LEXINGTON, KY—After a successful inaugural year in 2019, the Railbird Festival organizers were forced to hold their horses in 2020 due to the pandemic. But the two-day music festival was back in the saddle this year, with the event taking place Aug. 28-29 at the Grounds at Keeneland, the renowned racecourse and auction house located in Lexington, Ky.
Named after the horse-racing enthusiasts who are known to hang on the rail that lines the track, the 2021 Railbird Festival, which is produced by AC Entertainment (part of Live Nation), featured an artist lineup that included headliners Dave Matthews Band and My Morning Jacket, along with Jason Isbell & The 400 Unit, Leon Bridges, Billy Strings, Black Pumas, Khruangbin, Midland, The Revivalists, Band of Horses, Margo Price and more.
In addition to the musical performances, festivalgoers were also able to partake in some bluegrass traditions, including bourbon tasting, local eats and even off-track betting. “One thing we like to do anytime we put on a festival is to capture the spirit and the community of the city we're in—so not only Keeneland, but Lexington itself,” said Jeff Cuellar, VP of strategic partnerships at Knoxville, Tenn.-based AC Entertainment, which also produces the Bonnaroo and Forecastle festivals.
This year, Railbird attendance climbed to 35,000 people per day, up from 15,000 per day in 2019. Because of the growth, the festival footprint, which included three stages, expanded to include larger VIP viewing areas, stage layout changes that accommodated larger crowds and an increase in on-site experiences.
The site was also dissected by a main thoroughfare featuring food and beverage vendors. Organizers said the design was intentional, in order to entice attendees to grab concessions as they traversed the grounds. VIP ticketholders were granted access to exclusive lounges with air-conditioning, hors d’oeuvres, private bars and commemorative merch.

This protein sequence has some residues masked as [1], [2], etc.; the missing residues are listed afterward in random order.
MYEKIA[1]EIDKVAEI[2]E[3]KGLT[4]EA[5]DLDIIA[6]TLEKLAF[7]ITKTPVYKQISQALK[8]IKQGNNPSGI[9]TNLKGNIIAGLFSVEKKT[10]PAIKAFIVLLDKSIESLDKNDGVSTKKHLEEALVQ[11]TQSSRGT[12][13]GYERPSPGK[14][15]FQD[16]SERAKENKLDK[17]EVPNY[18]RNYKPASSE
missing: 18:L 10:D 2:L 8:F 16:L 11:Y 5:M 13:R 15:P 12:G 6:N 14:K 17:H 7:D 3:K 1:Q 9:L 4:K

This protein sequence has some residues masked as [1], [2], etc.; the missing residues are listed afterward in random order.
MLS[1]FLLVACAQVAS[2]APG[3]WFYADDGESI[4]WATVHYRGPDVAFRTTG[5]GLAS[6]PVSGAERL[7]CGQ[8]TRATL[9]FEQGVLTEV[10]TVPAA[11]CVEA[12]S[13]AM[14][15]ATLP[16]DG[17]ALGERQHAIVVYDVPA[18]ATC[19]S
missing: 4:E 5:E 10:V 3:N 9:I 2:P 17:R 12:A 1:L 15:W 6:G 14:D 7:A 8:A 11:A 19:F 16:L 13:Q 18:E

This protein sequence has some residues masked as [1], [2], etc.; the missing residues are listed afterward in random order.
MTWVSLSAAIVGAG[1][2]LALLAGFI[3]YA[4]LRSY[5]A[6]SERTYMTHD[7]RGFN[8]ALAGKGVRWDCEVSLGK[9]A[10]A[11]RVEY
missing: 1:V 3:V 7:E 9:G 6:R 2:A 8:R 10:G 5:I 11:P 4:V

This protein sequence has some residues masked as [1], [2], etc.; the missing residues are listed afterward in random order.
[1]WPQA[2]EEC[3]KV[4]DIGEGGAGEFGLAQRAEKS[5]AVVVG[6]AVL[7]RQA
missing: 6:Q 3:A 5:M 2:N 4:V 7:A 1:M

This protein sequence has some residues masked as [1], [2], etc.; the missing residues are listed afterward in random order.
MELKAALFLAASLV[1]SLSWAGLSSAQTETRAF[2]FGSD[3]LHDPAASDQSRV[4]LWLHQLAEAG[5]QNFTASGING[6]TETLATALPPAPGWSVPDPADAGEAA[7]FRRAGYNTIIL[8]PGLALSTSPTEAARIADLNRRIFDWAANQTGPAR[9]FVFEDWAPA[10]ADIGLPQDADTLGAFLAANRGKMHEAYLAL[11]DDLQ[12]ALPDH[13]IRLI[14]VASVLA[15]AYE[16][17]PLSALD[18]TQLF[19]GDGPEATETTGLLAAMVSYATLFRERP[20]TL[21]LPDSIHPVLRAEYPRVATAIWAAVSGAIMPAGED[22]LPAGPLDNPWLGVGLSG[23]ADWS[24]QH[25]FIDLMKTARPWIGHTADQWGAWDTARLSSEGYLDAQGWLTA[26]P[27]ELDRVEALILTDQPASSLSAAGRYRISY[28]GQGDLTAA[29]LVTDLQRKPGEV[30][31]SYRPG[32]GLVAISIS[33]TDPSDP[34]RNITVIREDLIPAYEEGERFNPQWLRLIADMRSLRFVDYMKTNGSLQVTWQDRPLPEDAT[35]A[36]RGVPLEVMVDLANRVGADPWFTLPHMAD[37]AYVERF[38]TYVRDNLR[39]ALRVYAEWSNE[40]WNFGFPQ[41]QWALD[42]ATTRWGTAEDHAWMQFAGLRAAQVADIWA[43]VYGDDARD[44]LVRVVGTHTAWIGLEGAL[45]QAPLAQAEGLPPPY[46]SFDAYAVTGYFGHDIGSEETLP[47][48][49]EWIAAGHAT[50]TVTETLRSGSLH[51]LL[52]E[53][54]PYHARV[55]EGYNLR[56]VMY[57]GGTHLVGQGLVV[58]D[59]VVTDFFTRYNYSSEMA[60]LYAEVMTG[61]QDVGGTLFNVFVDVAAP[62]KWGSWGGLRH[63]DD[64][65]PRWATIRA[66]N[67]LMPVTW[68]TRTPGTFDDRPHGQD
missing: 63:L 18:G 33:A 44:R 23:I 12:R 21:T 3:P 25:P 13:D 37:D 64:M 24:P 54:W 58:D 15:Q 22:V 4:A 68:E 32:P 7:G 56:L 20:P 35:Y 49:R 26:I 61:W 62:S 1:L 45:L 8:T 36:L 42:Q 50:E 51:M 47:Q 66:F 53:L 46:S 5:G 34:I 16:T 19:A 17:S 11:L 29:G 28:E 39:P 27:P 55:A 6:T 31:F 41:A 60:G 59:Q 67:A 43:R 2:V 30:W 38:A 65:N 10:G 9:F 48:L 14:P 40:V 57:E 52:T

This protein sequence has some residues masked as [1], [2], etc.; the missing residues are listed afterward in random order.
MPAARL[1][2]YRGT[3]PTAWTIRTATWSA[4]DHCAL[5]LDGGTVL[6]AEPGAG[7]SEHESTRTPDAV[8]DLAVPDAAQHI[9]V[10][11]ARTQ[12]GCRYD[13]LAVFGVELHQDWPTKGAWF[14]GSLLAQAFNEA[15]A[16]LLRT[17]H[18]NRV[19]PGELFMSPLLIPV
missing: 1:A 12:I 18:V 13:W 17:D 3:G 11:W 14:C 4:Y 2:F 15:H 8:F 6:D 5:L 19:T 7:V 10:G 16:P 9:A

It’s like “building a city in 10 days,” said Mike Rosbrook, national account manager of entertainment solutions for Sunbelt Rentals, which partners with companies like AC Entertainment and Live Nation to produce festivals, supplying everything from forklifts to power-generation equipment to ground protection.
The Fort Mill, S.C.-based rental company also provides equipment for other tentpole events around the country, including large-scale sporting events, corporate functions and other concerts and festivals like Austin City Limits, BottleRock Napa Valley and Tortuga Music Festival.
Generally, annual festivals like Raibird require year-round planning, but because of the uncertainty surrounding COVID-19, organizers started in May of this year. Rosbrook said it took 10 days to load in and four days to take down the festival infrastructure, with over 1,275 pieces of Sunbelt equipment used.
“The minute you tear it down you start talking about ‘how can you make it better for next year? How can you do things differently in order to make it more efficient or better from a fan perspective, from a venue perspective?’ Those conversations happen all year round with Mike [Rosbrook] and his team,” Cuellar said.
During the first day of the festival, temperatures reached 90 degrees-plus, which resulted in long lines at water refill stations and concession stands. Organizers posted a statement to the festival’s social media channels about the situation.
While heat and humidity plague many outdoor summer festivals, concerns related to COVID-19 and the health and safety of fans, staff and artists were top of mind. Attendees were required to provide proof of full COVID-19 vaccination or negative COVID-19 test results obtained within 72 hours of the first day in order to enter. Those who were unvaccinated were asked to wear a mask on-site.
See more from inside the Railbird Festival below.